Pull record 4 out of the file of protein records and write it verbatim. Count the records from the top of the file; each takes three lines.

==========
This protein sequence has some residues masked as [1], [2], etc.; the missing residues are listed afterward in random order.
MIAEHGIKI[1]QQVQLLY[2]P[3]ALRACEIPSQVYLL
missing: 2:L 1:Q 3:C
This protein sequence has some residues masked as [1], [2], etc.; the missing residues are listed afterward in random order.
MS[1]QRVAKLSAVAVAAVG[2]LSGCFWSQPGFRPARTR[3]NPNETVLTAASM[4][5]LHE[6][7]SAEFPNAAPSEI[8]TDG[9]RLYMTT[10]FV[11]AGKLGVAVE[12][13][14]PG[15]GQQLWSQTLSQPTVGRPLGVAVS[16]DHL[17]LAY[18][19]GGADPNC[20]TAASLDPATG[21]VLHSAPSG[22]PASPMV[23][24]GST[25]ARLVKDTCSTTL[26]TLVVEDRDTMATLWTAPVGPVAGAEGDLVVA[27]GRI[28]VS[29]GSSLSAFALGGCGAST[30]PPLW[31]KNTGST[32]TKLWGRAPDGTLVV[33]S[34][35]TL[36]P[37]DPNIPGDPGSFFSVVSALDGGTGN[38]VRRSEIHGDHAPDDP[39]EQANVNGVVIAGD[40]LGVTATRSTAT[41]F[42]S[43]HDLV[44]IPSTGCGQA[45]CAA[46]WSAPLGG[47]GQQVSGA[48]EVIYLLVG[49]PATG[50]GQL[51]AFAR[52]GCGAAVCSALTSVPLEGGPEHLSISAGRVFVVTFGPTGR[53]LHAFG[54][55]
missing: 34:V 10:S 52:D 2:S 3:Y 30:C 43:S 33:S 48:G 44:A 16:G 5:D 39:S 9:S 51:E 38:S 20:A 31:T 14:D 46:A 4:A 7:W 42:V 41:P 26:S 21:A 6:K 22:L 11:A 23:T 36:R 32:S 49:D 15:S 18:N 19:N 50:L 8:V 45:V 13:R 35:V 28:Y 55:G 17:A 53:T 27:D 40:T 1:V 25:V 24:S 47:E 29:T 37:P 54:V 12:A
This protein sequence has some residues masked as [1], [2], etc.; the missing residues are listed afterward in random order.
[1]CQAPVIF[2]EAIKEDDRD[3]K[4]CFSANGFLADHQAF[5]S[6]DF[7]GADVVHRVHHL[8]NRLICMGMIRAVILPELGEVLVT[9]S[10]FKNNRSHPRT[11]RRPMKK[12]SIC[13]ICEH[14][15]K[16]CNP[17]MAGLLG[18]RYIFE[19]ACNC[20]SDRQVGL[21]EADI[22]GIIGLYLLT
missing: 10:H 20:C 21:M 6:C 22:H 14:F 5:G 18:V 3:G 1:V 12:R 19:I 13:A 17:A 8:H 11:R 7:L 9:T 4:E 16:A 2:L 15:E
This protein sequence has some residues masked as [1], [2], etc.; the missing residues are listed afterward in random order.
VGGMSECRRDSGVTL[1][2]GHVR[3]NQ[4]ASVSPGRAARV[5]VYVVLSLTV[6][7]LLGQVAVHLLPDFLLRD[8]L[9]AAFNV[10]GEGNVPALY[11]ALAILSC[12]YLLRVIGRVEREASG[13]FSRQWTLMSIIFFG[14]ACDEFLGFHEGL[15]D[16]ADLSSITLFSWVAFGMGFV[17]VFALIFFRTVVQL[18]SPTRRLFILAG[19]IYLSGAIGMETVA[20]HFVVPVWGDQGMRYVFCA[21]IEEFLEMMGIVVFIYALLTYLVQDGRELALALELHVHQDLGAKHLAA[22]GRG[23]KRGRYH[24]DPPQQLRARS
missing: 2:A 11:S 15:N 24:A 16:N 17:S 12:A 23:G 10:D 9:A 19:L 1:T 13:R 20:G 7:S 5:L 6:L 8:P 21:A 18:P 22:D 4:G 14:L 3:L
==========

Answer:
This protein sequence has some residues masked as [1], [2], etc.; the missing residues are listed afterward in random order.
VGGMSECRRDSGVTL[1][2]GHVR[3]NQ[4]ASVSPGRAARV[5]VYVVLSLTV[6][7]LLGQVAVHLLPDFLLRD[8]L[9]AAFNV[10]GEGNVPALY[11]ALAILSC[12]YLLRVIGRVEREASG[13]FSRQWTLMSIIFFG[14]ACDEFLGFHEGL[15]D[16]ADLSSITLFSWVAFGMGFV[17]VFALIFFRTVVQL[18]SPTRRLFILAG[19]IYLSGAIGMETVA[20]HFVVPVWGDQGMRYVFCA[21]IEEFLEMMGIVVFIYALLTYLVQDGRELALALELHVHQDLGAKHLAA[22]GRG[23]KRGRYH[24]DPPQQLRARS
missing: 2:A 11:S 15:N 24:A 16:N 17:S 12:A 23:G 10:D 9:A 19:L 1:T 13:R 20:G 7:S 5:L 6:L 8:P 21:A 18:P 22:D 4:G 14:L 3:L